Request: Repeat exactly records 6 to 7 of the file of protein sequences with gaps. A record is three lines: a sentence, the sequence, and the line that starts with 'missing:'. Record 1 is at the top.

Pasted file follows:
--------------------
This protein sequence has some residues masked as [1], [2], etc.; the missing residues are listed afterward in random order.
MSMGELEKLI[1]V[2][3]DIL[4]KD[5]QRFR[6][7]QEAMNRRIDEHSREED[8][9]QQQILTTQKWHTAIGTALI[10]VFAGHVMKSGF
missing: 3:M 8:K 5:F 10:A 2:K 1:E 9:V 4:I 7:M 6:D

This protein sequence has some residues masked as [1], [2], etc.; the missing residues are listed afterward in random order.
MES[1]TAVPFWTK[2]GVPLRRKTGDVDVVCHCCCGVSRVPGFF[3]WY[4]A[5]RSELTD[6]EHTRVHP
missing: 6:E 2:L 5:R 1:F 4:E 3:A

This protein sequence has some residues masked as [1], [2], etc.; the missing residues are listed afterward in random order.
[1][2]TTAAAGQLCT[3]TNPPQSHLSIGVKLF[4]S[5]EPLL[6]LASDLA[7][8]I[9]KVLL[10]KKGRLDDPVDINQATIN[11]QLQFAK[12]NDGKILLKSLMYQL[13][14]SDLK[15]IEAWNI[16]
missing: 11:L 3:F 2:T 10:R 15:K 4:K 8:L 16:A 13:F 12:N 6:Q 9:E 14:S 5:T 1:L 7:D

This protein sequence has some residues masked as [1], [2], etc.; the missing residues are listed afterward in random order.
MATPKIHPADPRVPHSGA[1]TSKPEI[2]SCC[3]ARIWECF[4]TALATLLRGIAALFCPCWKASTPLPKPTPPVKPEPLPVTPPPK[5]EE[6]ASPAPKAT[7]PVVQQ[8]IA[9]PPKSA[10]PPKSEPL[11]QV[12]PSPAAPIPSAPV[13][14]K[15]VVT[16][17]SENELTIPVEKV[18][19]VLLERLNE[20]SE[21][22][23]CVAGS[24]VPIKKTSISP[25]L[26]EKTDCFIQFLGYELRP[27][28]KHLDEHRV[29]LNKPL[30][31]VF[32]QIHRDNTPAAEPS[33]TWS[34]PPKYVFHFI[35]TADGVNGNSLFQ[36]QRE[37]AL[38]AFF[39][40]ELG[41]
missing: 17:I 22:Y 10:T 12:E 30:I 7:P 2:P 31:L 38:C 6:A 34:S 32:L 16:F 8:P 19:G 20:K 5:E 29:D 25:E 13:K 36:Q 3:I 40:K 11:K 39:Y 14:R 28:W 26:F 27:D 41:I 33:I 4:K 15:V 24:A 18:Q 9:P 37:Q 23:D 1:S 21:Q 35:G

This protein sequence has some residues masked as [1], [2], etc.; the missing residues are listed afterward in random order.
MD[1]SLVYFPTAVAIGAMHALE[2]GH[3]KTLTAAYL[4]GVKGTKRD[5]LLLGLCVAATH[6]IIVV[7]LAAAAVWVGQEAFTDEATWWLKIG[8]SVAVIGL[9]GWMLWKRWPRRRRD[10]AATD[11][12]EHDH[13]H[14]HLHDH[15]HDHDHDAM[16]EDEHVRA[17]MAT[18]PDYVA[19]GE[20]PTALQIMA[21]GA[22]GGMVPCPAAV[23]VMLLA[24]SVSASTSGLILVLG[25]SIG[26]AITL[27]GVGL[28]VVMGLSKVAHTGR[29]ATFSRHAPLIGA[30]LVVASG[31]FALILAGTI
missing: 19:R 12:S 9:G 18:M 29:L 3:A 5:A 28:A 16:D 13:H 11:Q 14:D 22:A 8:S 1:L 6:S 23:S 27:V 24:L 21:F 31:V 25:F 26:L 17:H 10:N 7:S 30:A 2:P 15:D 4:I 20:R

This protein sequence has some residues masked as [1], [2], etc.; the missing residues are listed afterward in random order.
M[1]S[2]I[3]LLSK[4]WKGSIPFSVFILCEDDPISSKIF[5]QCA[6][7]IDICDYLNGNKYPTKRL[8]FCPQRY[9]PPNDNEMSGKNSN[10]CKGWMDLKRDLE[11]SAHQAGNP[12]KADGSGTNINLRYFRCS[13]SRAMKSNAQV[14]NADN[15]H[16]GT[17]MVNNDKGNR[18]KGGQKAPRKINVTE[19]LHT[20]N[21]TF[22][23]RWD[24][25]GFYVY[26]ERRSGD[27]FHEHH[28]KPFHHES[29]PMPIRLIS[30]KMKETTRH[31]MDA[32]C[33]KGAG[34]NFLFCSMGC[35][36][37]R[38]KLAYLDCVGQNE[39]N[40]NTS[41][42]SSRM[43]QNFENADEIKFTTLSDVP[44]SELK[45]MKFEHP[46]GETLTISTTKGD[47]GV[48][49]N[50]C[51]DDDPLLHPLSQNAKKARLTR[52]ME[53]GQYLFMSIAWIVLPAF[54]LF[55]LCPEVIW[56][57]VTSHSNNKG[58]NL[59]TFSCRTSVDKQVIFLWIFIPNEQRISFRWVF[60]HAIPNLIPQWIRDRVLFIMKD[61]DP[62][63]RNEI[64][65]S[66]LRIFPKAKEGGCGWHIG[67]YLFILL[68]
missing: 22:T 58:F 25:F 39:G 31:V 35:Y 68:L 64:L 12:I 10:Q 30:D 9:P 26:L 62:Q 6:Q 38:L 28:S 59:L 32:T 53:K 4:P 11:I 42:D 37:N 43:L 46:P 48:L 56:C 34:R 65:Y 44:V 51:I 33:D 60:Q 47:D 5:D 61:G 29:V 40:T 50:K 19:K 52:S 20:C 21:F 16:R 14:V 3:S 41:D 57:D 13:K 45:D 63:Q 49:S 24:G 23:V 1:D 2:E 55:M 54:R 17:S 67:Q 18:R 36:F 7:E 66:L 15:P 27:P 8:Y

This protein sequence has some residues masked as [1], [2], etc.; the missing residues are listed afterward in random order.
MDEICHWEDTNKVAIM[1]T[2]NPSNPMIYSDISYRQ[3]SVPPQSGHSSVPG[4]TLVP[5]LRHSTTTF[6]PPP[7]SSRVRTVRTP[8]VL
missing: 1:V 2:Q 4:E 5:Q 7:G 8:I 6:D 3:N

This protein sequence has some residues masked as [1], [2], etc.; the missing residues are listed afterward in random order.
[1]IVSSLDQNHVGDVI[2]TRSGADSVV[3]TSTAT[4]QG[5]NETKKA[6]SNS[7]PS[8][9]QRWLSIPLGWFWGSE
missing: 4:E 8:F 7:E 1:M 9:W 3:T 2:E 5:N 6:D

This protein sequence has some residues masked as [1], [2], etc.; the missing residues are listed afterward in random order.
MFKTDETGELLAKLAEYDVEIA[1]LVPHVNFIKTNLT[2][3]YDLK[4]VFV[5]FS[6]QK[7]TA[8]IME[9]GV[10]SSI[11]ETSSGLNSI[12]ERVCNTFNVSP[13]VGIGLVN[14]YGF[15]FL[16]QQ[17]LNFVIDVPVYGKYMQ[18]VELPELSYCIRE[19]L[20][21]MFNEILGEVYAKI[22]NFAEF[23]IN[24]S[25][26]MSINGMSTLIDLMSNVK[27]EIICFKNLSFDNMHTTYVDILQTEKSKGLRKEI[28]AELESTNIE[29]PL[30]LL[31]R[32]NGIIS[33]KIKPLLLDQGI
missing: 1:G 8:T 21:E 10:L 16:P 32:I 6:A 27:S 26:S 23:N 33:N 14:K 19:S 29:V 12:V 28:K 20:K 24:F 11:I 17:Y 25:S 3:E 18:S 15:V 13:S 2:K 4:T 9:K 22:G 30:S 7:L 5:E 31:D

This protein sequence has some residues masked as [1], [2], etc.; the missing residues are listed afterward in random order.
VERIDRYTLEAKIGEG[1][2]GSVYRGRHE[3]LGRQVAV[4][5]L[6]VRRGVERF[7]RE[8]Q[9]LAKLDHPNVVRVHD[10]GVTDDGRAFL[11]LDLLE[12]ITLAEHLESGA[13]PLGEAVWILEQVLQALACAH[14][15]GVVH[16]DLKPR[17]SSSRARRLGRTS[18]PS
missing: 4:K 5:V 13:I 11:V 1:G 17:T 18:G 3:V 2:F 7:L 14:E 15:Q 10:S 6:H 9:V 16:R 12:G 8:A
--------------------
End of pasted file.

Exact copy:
This protein sequence has some residues masked as [1], [2], etc.; the missing residues are listed afterward in random order.
M[1]S[2]I[3]LLSK[4]WKGSIPFSVFILCEDDPISSKIF[5]QCA[6][7]IDICDYLNGNKYPTKRL[8]FCPQRY[9]PPNDNEMSGKNSN[10]CKGWMDLKRDLE[11]SAHQAGNP[12]KADGSGTNINLRYFRCS[13]SRAMKSNAQV[14]NADN[15]H[16]GT[17]MVNNDKGNR[18]KGGQKAPRKINVTE[19]LHT[20]N[21]TF[22][23]RWD[24][25]GFYVY[26]ERRSGD[27]FHEHH[28]KPFHHES[29]PMPIRLIS[30]KMKETTRH[31]MDA[32]C[33]KGAG[34]NFLFCSMGC[35][36][37]R[38]KLAYLDCVGQNE[39]N[40]NTS[41][42]SSRM[43]QNFENADEIKFTTLSDVP[44]SELK[45]MKFEHP[46]GETLTISTTKGD[47]GV[48][49]N[50]C[51]DDDPLLHPLSQNAKKARLTR[52]ME[53]GQYLFMSIAWIVLPAF[54]LF[55]LCPEVIW[56][57]VTSHSNNKG[58]NL[59]TFSCRTSVDKQVIFLWIFIPNEQRISFRWVF[60]HAIPNLIPQWIRDRVLFIMKD[61]DP[62][63]RNEI[64][65]S[66]LRIFPKAKEGGCGWHIG[67]YLFILL[68]
missing: 22:T 58:F 25:F 39:G 31:V 35:Y 68:L 64:L 12:I 10:Q 30:D 9:P 26:L 62:Q 6:Q 38:L 28:S 59:L 32:T 53:K 4:P 11:I 42:D 37:N 43:L 46:P 48:L 56:C 34:R 65:Y 44:V 51:I 33:D 60:Q 47:D 5:D 61:G 29:V 40:T 50:K 19:K 52:S 20:C 21:F 16:R 14:V 3:S 41:D 57:D 13:K 45:D 63:Q 49:S 24:G 23:V 1:D 2:E 55:M 54:R 17:S 67:Q 18:R 36:F 7:E 66:L 15:P 27:P 8:Y

This protein sequence has some residues masked as [1], [2], etc.; the missing residues are listed afterward in random order.
MDEICHWEDTNKVAIM[1]T[2]NPSNPMIYSDISYRQ[3]SVPPQSGHSSVPG[4]TLVP[5]LRHSTTTF[6]PPP[7]SSRVRTVRTP[8]VL
missing: 1:V 2:Q 4:E 5:Q 7:G 8:I 6:D 3:N